Bennet has also heard from farmers who are “deeply concerned with the drought and the state of the water table in the valley” and was scheduled to listen to folks with local concerns about the housing shortage and the eviction crisis, an issue that Bennet says – almost as a side note – he and Republican Senator Rob Portman addressed in December of 2019 when introducing the Eviction Crisis Act of 2019, three full months before eviction was a reality for thousands of Americans. And, of course, he’s heard from people who are worried about businesses closing.
For just the briefest of moments, his voice sounds subdued. “It’s a hard time.”
At that point, Bennet goes to the bigger, underlying picture.
“The federal government has spent the last quarter of a century neglecting and ignoring rural America. We’re at a point where we have to decide if we’re going to even have a rural America. You can’t do that without rural hospitals, rural schools or rural airports. And that requires a different kind of funding than urban communities do..”
It should come as no surprise by now that Senator Bennet, with Senator Sherrod Brown of Ohio, has also introduced the American Family Act that dramatically increased the child tax credit, cutting childhood poverty overall by 40% in one year, including 52% for Latino kids and 50% for kids who are African American. And it would be an “enormous” tax credit for people living in the San Luis Valley. Presidential candidate Joe Biden recently announced the inclusion of Bennet’s tax policy in his platform.
But Bennet emphasizes the importance of making an investment in America, most notably rural America, a priority instead of what’s been done for the last 20 years, “which is to borrow $5 trillion from the Chinese to give tax breaks for the richest people in America at a time when our income inequality is the greatest it’s been since 1928. Or borrowing $5 trillion from the Chinese to pay for two wars in the Middle East that have lasted for 20 years. Those are completely misplaced priorities.”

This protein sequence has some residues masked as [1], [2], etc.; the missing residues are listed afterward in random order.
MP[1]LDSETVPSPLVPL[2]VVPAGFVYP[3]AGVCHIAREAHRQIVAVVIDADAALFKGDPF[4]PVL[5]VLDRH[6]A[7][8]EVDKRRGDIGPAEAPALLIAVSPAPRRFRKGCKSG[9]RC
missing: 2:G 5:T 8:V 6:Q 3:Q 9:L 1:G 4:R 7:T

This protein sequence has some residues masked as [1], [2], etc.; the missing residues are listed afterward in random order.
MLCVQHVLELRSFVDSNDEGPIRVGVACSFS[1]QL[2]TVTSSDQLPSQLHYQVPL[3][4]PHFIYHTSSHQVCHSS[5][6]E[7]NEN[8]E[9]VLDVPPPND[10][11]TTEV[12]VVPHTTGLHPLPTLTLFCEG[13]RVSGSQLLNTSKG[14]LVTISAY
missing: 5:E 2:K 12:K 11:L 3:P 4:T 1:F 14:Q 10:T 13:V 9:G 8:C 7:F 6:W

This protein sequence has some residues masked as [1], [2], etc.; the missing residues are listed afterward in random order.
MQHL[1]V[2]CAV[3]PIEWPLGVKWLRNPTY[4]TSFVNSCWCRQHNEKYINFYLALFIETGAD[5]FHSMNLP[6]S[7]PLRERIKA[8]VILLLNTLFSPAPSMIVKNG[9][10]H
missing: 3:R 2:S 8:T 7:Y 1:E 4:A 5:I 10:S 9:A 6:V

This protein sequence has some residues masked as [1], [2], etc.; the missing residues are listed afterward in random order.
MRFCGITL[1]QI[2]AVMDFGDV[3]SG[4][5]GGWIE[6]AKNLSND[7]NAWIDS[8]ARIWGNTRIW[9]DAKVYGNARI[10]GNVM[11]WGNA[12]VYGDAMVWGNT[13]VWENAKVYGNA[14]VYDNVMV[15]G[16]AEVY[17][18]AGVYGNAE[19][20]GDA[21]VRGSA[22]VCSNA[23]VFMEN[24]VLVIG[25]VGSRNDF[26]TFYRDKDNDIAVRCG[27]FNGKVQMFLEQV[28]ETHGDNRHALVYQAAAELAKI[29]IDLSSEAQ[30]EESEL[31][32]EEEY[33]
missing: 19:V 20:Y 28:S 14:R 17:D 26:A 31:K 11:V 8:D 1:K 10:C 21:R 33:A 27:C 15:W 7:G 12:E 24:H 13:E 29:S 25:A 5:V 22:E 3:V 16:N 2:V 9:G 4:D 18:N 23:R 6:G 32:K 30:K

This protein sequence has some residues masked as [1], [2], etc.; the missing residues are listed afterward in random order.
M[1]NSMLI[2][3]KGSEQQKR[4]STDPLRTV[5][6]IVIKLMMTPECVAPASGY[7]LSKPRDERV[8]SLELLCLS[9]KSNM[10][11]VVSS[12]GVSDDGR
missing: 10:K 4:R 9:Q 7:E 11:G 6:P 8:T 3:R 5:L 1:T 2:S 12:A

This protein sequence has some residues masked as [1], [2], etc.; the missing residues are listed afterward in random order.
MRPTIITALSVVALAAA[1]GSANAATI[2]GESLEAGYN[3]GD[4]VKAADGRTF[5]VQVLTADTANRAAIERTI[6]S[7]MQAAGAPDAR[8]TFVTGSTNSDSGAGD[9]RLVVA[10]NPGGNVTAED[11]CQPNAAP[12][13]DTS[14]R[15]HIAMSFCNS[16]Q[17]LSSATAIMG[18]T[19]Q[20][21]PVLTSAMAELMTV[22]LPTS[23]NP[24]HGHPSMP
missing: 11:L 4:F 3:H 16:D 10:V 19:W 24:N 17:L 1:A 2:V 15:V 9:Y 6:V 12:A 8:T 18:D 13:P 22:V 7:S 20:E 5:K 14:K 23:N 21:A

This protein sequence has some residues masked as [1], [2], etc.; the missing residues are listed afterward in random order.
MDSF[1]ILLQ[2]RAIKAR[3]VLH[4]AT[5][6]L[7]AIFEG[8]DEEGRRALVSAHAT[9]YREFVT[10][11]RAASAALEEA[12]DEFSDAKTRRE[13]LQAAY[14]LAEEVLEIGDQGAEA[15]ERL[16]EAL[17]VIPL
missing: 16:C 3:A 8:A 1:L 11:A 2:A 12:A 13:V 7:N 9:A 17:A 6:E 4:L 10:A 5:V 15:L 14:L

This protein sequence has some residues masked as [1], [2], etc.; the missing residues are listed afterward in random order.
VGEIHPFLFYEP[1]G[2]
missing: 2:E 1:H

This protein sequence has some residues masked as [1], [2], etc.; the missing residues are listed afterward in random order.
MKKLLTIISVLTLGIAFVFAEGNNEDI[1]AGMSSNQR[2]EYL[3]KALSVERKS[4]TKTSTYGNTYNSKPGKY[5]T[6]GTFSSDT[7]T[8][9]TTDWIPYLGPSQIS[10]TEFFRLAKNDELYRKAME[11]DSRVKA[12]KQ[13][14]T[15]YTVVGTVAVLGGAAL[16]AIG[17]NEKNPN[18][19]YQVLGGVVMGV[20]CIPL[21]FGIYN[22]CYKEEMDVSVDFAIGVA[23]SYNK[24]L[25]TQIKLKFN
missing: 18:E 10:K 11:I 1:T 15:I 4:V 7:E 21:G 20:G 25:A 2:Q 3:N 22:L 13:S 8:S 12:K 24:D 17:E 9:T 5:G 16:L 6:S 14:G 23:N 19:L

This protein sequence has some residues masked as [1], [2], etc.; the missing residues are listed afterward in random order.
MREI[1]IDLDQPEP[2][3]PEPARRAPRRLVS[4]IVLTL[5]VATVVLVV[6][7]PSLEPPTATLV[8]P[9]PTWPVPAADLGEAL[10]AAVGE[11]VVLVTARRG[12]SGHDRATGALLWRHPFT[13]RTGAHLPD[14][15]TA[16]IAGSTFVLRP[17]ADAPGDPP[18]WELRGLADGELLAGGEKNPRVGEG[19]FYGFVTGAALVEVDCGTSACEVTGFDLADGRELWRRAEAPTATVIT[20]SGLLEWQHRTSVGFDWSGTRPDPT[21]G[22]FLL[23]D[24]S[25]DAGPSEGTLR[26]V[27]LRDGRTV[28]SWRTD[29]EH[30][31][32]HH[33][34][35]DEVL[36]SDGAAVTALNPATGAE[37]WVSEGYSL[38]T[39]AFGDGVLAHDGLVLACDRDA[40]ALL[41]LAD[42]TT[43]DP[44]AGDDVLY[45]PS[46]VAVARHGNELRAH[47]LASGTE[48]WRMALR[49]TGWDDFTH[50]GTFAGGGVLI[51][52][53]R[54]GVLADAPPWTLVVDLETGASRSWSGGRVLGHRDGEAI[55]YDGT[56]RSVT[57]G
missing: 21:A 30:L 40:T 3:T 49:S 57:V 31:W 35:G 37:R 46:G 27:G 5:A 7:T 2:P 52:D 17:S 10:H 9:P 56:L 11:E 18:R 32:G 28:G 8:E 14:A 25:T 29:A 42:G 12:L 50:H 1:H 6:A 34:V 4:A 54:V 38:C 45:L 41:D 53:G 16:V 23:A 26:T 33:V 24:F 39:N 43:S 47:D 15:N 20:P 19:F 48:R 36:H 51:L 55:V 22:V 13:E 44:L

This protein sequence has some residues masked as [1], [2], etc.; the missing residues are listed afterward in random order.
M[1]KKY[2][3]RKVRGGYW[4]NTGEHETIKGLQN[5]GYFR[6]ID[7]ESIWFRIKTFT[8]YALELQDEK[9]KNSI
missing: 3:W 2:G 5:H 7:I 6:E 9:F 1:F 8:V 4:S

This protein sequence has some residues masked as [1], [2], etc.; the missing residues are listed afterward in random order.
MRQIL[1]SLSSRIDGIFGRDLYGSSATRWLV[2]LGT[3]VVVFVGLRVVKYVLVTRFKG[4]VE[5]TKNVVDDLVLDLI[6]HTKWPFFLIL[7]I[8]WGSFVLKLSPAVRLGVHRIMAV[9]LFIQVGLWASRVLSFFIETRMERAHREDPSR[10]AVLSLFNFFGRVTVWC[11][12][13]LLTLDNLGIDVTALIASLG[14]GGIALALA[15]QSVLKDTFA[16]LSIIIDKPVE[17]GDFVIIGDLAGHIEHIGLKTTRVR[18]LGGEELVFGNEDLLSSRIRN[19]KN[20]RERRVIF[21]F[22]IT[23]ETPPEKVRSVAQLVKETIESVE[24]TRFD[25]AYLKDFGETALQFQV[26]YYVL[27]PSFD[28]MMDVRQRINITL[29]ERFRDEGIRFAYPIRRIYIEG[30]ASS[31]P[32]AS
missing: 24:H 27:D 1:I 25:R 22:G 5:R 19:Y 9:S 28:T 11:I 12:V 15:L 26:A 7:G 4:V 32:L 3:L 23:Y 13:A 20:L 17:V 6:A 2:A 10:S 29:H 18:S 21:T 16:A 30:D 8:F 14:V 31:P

Ever the pragmatic optimist, Bennet continues. “The good news is that our priorities have been so misplaced that if we stopped following those priorities, we could invest in rural America in meaningful ways. Water infrastructure, health care infrastructure, broadband, education and changing our tax codes dramatically to give communities like Alamosa and the valley more purchasing power.”
There was time for just one more question. The $64,000 question, if you will. Or, more likely, the $1200 one. Can families and businesses expect any further stimulus funding and support?
“It’s possible still, even now, that we might get it done before the election – and we should do it now. But that’s totally dependent upon Trump. If we don’t do it now, there’s a very good chance we’ll have to do it after the election.”
And, yes, Bennet has written a bill for that, too. It’s called the RESTART Act, has 57 co-sponsors, includes forgivable loans and “would give businesses in the valley working capital for the next six months and at least get them through the winter.” The senator’s goal has been to get RESTART included in the next COVID relief bill.
It would appear that Senator Bennet has, indeed, been listening. And he’s been doing something about what he’s heard.